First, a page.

. head, while my two maids put on my stockings.

[Erit Sir JOHN. Then, hanging upon their shoulders, I am trailed [Constable gazing after her.] Why, gud-a-mercy, to my great chair, where I sit—and yawn—for lady!

[Ereunt. my breakfast-If it don't come presently, I lie down upon my couch to say my prayers, while SCENE IV.-Spring-Garden. my maid reads me the play-bills. Just. Very well, madam.

Coxstant and HEARTFREE cross the Stage. Sir John. When the tea is brought in, I

As they go off, enter LADY Fanciful and drink twelve regular dishes, with eight slices Mademoiselle masked, and dogging them. of bread and butter-And half an hour after, I Con. So; I think we are about the time ap, send to the cook to know if the dinner is almost pointed : Let us walk up this way. [Ereunt, ready.

Ludy Fan. Good: Thus far I have dogged Just. So! madam!

them without being discovered. 'Tis infallibly Sir John. By that time my head is half drest, some intrigue that brings them to Spring-GardI hear my husband swearing himself into a state en, How my poor heart is torn and wrackt with of perdition, that the meat's all cold upon the fear and jealousy! Yet let it be any thing but table; to amend which, I come down in an hour that flirt Belinda, and I'll try to bear it. But if more, and have it sent back to the kitchen, to it proves her, all that's woman in me shall be be all dressed over again.

employed to destroy her. Just. Poor man!

[Exeunt after Constant and HEARTFREE. Sir John. When I have dined, and my idle

LADY servants are presumptuously set down at their Re-enter Constant and HEARTFREE. ease, to do so too, I call for my coach, to go visit

FANCYFUL and MADEMOISELLE still following dear friends, of whom I hope I never shall find

at a distance. one at home, while I shall live.

Con. I see no females yet, that have any Just. So ! There's the morning and afternoon thing to say to us. I'm afraid we are bantered. pretty well disposed of Pray, madam, how do Heart. I wish we were ; for I'm in no humyou pass your evenings?

our to make either them or myself merry. Sir John. Like a woman of spirit, sir, a great Con. Nay, I'm sure you'll make them merry spirit. Give me a box and dice-Seven's the enough, if I tell them why you are dull. But, main, Oons! Sir, I set you a hundred pounds! prithee, why so heavy and sad before you begin Why, do you think women are married now A- to be ill used ? days, to sit at home and mend napkins ? Sir, we Heart. For the same reason, perhaps, that have nobler ways of passing time.

you are so brisk and well pleased; because both Just. Mercy upon us, Mr Constable, what pains and pleasures are generally more considerwill this age come to?

able in prospect, than when they come to pass. Const. What will it come to, indeed, if such women as these are not set in the stocks ?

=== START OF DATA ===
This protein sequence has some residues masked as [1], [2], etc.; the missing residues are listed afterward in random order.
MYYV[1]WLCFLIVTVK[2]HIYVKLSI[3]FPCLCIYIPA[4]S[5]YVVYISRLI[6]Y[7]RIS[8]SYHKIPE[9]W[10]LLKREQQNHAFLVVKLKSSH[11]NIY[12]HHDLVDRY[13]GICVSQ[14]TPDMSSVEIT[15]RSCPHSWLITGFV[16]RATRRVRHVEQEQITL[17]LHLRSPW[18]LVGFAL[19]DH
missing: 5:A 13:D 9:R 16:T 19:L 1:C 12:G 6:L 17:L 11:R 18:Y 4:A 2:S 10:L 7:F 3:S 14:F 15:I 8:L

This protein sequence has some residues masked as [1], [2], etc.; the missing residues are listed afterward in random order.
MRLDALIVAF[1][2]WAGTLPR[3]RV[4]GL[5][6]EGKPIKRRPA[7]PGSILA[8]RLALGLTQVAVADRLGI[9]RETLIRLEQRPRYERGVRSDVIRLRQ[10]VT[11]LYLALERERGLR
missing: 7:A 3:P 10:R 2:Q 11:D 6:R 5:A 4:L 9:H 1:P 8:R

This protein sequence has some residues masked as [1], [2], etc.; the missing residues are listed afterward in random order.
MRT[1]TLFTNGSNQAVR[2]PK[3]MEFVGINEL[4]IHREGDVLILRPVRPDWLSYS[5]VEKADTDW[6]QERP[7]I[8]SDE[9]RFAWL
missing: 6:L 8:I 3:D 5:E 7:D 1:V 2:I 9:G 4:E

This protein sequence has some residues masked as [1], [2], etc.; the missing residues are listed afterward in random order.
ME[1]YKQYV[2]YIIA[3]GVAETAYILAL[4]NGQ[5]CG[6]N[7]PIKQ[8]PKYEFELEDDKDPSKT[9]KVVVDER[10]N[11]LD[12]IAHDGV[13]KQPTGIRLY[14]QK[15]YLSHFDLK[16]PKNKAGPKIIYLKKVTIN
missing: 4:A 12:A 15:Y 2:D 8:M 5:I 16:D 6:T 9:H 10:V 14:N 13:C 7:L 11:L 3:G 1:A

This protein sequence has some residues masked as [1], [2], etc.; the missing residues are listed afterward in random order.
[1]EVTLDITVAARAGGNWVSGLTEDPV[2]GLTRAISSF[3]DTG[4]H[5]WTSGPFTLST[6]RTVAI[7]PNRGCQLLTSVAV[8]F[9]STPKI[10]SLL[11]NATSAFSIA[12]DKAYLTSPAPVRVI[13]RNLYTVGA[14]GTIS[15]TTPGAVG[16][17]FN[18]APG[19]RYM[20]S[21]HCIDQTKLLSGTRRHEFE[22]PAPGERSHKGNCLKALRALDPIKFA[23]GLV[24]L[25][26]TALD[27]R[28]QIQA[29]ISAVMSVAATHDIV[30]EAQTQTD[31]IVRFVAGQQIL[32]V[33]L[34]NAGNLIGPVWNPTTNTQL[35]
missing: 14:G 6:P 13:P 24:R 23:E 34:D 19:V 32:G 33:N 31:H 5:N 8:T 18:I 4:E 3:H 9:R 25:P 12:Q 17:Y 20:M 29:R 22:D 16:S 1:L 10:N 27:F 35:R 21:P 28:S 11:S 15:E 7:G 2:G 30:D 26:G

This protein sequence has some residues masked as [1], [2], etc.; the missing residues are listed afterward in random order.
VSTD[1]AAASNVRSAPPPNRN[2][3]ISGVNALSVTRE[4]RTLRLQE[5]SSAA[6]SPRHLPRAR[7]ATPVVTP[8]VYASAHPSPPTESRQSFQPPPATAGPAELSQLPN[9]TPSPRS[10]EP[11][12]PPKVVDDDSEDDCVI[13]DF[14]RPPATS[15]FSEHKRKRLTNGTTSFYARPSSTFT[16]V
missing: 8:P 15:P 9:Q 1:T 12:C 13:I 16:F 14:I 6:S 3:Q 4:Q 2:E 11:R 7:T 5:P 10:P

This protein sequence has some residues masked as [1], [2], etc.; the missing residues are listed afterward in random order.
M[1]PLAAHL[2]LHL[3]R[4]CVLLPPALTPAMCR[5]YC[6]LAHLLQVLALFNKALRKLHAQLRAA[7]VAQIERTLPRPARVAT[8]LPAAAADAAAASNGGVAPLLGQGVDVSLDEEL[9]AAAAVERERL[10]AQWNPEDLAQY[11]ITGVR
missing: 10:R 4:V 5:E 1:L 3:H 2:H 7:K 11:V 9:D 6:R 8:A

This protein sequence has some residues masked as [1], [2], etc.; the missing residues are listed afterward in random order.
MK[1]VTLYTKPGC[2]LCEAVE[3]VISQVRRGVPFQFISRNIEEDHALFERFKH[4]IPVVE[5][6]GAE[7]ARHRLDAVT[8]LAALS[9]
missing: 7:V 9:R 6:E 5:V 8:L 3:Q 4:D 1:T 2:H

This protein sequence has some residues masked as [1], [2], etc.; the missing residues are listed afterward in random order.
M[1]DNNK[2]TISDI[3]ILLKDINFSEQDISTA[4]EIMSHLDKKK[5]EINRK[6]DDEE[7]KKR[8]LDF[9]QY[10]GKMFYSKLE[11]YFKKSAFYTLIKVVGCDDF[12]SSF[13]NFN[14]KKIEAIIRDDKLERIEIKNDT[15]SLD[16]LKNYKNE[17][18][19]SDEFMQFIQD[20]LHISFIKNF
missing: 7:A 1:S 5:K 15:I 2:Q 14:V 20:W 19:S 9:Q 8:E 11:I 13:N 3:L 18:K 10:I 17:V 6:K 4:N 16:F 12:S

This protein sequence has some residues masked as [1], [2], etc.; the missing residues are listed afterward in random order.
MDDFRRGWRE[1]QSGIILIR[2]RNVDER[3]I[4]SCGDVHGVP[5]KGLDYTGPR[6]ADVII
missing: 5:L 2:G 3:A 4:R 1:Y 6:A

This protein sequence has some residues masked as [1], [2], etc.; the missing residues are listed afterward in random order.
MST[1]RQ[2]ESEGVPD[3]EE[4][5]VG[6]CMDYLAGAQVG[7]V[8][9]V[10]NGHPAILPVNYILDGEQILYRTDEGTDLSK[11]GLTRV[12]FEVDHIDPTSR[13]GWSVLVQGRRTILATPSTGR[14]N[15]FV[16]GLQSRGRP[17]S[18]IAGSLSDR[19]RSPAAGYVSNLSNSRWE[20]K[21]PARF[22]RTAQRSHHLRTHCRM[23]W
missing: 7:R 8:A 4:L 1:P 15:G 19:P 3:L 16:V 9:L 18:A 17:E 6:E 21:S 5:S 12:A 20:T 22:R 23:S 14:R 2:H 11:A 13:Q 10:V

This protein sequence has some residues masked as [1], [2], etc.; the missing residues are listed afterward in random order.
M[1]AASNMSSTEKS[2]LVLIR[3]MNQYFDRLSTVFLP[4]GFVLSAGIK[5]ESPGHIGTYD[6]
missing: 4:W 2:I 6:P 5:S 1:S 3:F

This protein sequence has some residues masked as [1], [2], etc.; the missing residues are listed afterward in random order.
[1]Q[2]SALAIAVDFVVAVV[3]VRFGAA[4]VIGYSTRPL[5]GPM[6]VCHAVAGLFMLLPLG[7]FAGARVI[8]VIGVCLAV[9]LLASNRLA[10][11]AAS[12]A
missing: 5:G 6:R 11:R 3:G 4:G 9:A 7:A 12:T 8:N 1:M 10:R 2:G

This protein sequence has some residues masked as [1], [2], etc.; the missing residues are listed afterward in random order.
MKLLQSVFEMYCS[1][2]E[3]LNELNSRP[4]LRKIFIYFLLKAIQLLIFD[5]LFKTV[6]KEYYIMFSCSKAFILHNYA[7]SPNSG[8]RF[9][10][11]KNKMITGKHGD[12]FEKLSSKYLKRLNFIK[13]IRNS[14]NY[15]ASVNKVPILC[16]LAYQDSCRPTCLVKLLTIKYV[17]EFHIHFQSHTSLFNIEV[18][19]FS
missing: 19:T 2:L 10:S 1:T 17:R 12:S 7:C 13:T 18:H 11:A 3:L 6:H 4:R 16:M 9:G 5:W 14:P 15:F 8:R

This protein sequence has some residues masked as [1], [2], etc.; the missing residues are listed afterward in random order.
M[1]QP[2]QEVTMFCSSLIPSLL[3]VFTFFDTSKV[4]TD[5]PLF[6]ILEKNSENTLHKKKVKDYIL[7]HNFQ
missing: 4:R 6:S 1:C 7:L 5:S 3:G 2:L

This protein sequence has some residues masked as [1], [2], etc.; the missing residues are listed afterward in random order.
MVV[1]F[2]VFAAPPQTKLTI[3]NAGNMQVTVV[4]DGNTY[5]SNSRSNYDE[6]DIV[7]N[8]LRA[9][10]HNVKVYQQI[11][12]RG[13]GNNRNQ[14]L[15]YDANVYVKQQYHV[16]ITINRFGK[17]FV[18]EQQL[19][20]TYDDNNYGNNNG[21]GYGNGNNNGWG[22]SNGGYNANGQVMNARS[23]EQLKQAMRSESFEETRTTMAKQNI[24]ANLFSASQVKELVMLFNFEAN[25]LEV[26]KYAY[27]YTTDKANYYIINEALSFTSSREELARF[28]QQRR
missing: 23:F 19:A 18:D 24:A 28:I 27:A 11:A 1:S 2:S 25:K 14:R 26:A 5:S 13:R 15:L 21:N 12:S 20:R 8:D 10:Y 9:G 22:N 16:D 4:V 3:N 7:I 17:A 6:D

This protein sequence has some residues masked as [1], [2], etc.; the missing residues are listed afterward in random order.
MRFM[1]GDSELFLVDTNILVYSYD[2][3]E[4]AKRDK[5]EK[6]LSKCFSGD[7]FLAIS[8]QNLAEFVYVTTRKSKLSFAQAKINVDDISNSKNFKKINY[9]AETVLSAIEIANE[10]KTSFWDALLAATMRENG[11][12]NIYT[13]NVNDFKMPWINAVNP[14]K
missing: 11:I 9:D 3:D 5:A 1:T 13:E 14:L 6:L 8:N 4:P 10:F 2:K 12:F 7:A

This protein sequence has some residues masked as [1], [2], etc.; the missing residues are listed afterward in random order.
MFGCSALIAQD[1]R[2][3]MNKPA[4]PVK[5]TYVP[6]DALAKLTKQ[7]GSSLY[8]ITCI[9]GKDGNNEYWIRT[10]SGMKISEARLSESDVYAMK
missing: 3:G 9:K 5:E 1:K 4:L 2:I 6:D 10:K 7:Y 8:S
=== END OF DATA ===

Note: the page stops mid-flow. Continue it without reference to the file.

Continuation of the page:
Enter LADY BRUTE and BELINDA, masked, and Sir John. Sir, I have a little urgent business

poorly dressed. calls upon me; and therefore, I desire the fav- Con. How now ! who are these? Not our our of you to bring matters to a conclusion. game, I hope.

Just. Madam, if I were sure that business Heart. If they are, we are e'en well enough were not to commit more disorders, I would re- served, to come a hunting here, when we had so

much better gaine in chase elsewhere. Sir John. None-By my virtue.

Lady Fan. (to Mademoiselle.] So, those are Just. Then, Mr Constable, you may discharge their ladies without doubt. But I'm afraid that

lease you.

doily stuff is not worn for want of better


tend you.

clothes. They are the very shape and size of Heart. Sir John, your servant. Raptures atBelinda and her aunt. Madem. So dey be inteed, matam.

Con. Adieu, ladies; make much of the genLady Fan. We'll slip into this close arbour, tleman. where we may hear all they say.

Lady Brute. Why, sure you won't leave us (Exeunt LADY FANCYFUL ́and MADEMOISELLE. in the hands of a drunken fellow to abuse us !

Ludy Brute. What, are you afraid of us, gen- Sir John. Who do you call a drunken fellow, tlemen ?

you slut you? I'm a man of quality; the king Heart. Why, truly, I think we may, if appear- has made me a knight. ances don't lie.

Heart. Ay, ay, you are in good hands; adieu, Bel. Do you always find women what they adieu.

[HEARTFREE runs off! appear to be, sir?

Lady Brute. The devil's hands : Let me go, or Heart. No, forsooth; but I seldom find them I'll - For Heaven's sake, protect us. better than they appear to be.

[She breaks from him, runs to Constant, Bel. Then the outside's best, you think?

twitching off her mask, and clapping it Heart. 'Tis the honestest.

on again. Con. Have a care, Heartfree; you are re- Sir John. I'll devil you, you jade you. I'll delapsing again.

molish your ugly face. Lady Brute. Why, does the gentleman use to rail at women ?

Re-enter HEARTFREE. BELINDA runs to him, Con. He has done formerly.

and shews her face. Bel. I suppose he had very good cause for it. Heart. Hold, thou mighty man! look ye, sir, They did not use you so well, as you thought you we did but jest with you. These are ladies of deserved, sir.

our acquaintance, that we had a mind to frighten Lady Brute. They made themselves merry at a little, but now you must leave us. your expence, sir.

Sir John. Oons, I won't leave you, not I. Bel. Laughed, when you sighed.

Heart. Nay, but you inust, though; and, there. Lady Brute. Slept, while you were waking. fore, make no words on't. Bel. Had your porter beat.

Sir John. Then, you are a couple of damned Lady Brute. And threw your billet-doux in uncivil fellows. And I hope your punks will the fire,